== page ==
Presentation is loading. Please wait.

Presentation is loading. Please wait.

How Plants Colonized Land

Similar presentations

Presentation on theme: "How Plants Colonized Land"— Presentation transcript:

1 How Plants Colonized Land
Plant Diversity 1 How Plants Colonized Land

2 From Water to Land In order to survive the transition from water to land, it was necessary for plants to make adaptations for obtaining water and to prevent them from drying out.

3 Reproduction in Water Plants
Algae reproduce with flagellated sperm cells which require water for fertilization. Land plants must be able to reproduce without water.

4 Surviving UV radiation
Once plants emerge from the protective cover of water, the genetic material (DNA) is more susceptible to damage by ultraviolet radiation.

5 Major Plant Adaptations for Survival on Land:
1. Except for primitive bryophytes, the dominant generation of all plants is the diploid sporophyte generation. A diploid structure is more apt to survive genetic damage because two copies of each chromosome allows recessive mutations to be masked.

6 Major Plant Adaptations for Survival on Land:
2. All plants possess a cuticle, a waxy covering on aerial parts that reduces desiccation (drying out).

7 Major Plant Adaptations for Survival on Land:
3. The development of a vascular system in plants further reduced their dependency on water. Without a vascular system, all cells must be reasonably close to water. A vascular system allows for water to be distributed throughout the plant.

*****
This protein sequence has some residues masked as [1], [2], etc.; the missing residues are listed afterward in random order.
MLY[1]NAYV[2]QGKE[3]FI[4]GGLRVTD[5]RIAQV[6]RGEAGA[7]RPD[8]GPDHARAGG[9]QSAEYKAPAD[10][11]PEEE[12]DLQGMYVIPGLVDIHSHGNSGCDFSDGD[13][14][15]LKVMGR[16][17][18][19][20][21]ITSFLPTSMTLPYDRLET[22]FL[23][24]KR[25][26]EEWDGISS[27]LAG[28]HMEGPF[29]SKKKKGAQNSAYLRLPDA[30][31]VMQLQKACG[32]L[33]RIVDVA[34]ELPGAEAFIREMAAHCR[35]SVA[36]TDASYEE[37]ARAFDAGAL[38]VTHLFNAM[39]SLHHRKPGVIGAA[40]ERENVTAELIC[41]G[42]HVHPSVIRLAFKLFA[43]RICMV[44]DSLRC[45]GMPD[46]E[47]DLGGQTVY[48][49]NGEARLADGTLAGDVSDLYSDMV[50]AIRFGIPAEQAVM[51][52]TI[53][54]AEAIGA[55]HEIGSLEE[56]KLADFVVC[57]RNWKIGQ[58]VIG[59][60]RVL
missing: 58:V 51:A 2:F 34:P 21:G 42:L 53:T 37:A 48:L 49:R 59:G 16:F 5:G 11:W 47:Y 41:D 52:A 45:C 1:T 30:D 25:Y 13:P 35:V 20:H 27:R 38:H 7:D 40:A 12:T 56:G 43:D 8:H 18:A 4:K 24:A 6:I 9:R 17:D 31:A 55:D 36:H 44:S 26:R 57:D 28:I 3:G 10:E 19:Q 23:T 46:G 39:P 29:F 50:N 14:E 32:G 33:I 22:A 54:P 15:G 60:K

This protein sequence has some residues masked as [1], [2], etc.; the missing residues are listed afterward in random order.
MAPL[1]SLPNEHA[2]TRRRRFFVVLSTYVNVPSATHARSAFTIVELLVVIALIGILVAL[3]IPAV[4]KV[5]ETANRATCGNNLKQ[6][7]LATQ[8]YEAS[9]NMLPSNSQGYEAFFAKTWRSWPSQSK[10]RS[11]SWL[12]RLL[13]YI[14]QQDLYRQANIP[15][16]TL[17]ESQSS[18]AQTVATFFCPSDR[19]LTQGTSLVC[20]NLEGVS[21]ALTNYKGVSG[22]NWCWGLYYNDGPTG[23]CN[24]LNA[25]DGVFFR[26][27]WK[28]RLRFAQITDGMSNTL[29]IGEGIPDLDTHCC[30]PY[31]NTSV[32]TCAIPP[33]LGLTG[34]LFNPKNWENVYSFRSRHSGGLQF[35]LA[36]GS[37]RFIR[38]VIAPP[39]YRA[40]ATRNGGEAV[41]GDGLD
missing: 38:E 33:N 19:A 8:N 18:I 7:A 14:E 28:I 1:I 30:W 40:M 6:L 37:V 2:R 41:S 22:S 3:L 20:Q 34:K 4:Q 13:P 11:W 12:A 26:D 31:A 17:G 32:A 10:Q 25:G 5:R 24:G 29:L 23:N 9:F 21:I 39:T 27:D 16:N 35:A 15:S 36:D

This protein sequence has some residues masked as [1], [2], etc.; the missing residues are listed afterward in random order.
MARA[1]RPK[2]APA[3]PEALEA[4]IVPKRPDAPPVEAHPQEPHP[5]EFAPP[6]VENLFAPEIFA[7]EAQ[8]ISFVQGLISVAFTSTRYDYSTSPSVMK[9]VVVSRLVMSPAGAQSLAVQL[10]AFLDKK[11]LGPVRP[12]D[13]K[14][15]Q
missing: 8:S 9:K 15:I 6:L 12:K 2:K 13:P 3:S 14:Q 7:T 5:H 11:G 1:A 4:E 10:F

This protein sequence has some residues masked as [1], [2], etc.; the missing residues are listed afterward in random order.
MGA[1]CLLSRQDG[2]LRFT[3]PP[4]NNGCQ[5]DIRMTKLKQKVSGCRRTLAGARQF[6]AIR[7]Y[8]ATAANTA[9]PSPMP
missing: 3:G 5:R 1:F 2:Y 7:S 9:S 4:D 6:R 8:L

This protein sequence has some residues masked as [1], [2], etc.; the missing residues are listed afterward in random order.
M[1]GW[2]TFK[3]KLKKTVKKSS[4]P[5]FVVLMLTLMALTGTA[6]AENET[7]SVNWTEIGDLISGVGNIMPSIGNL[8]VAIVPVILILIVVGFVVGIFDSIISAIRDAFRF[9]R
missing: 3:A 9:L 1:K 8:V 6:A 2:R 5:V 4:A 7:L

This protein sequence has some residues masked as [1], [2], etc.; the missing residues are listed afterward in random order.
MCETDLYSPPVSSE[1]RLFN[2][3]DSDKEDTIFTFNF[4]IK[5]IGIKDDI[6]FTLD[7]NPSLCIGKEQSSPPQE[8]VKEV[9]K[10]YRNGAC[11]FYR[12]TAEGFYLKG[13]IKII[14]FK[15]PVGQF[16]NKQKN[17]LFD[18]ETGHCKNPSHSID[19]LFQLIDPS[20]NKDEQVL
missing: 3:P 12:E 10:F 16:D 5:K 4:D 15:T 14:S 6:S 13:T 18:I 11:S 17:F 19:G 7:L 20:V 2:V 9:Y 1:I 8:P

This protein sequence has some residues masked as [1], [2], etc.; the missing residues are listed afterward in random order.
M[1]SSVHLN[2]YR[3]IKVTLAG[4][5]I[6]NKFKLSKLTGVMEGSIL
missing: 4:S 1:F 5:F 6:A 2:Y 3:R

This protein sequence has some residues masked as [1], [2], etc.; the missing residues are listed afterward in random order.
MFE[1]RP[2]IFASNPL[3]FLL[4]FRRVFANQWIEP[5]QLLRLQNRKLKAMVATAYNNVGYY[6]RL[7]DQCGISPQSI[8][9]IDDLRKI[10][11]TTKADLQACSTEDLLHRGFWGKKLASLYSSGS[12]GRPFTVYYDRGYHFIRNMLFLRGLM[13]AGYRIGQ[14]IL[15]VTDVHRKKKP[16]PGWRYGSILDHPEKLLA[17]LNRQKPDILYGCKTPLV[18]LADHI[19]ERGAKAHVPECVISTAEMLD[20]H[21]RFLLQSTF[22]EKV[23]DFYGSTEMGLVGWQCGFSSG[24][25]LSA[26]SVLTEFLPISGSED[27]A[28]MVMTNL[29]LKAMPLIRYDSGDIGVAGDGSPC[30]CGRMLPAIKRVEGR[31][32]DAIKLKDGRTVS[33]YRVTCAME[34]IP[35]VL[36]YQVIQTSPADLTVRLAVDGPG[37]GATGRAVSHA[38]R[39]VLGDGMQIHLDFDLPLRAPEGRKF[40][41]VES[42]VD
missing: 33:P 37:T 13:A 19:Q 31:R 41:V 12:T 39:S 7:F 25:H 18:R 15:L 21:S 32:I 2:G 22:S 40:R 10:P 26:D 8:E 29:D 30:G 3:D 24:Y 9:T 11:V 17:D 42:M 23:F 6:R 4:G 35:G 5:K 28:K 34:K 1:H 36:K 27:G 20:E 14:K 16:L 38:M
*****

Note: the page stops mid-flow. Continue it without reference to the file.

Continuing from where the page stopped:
8 Major Plant Adaptations for Survival on Land:
4. In the more primitive plants, flagellated sperm require water to swim to the eggs. In the more advanced plants, the sperm, packaged as pollen, are adapted for delivery by wind or animals.

9 Major Plant Adaptations for Survival on Land:
5. In the most advanced division of plants, the Anthophyta*, the gametophytes are enclosed (and thus protected) inside an ovary. *These are the flowering plants.

10 Major Plant Adaptations for Survival on Land:
6. The most advanced plants (Conifers and Flowering plants) have developed adaptations to seasonal variations in the availability of water and light. Ex: Deciduous Trees shed their leaves to minimize water loss during the dormant season. Desert wildflowers germinate, grow, bloom and produce seeds during the brief time there is water after a rain.

11 Key Idea! Understand how the various plant types evolved:
Chlorophytes → Bryophytes → Seedless Vascular Plants → Gymnosperms → Angiosperms

12 Chlorophyta—Green Algae
Scientists have found enough evidence to conclude that they are the common ancestors of land plants. They have both chlorophyll a and b. They have cellulose cell walls and store their carbohydrates as starch. Some species show trends towards multicellular colonies. Microasterius Cosmarium Volvox colony Desmidium

13 Bryophytes Bryophytes are considered the most primitive land plants.
They were the first to evolve from the chlorophytes. They include mosses, liverworts, and hornworts.

14 Bryophytes’ Evolution from Water:
In order to survive on land where water is not unlimited, two evolutionary adaptations helped: 1) A waxy cuticle to protect against water loss 2) the packaging of gametes in structures known as gametangia. The gametangia provide a safe haven because the fertilization and development of the zygote occur within the protected structure.

15 Alternation of Generations in Plants:
In plants, a multicellular sporophyte (diploid, 2N) alternates with a multicellular gametophyte (haploid, 1N) In plants, meiosis produces spores. Spores are haploid cells that divide by mitosis to become a multicellular haploid organism, the gametophyte. Gametes are produced by the gametophyte by mitosis since it is already haploid.

16 Alternation of Generations in Plants:
When both the gametophyte and sporophyte stages are multicellular, the life cycle demonstrates an alternation of generations. The gametes fuse and produce a diploid cell that grows by mitosis to become the sporophyte. Specialized cells in the sporophyte divide by meiosis to produce spores.

17 Bryophyte Reproduction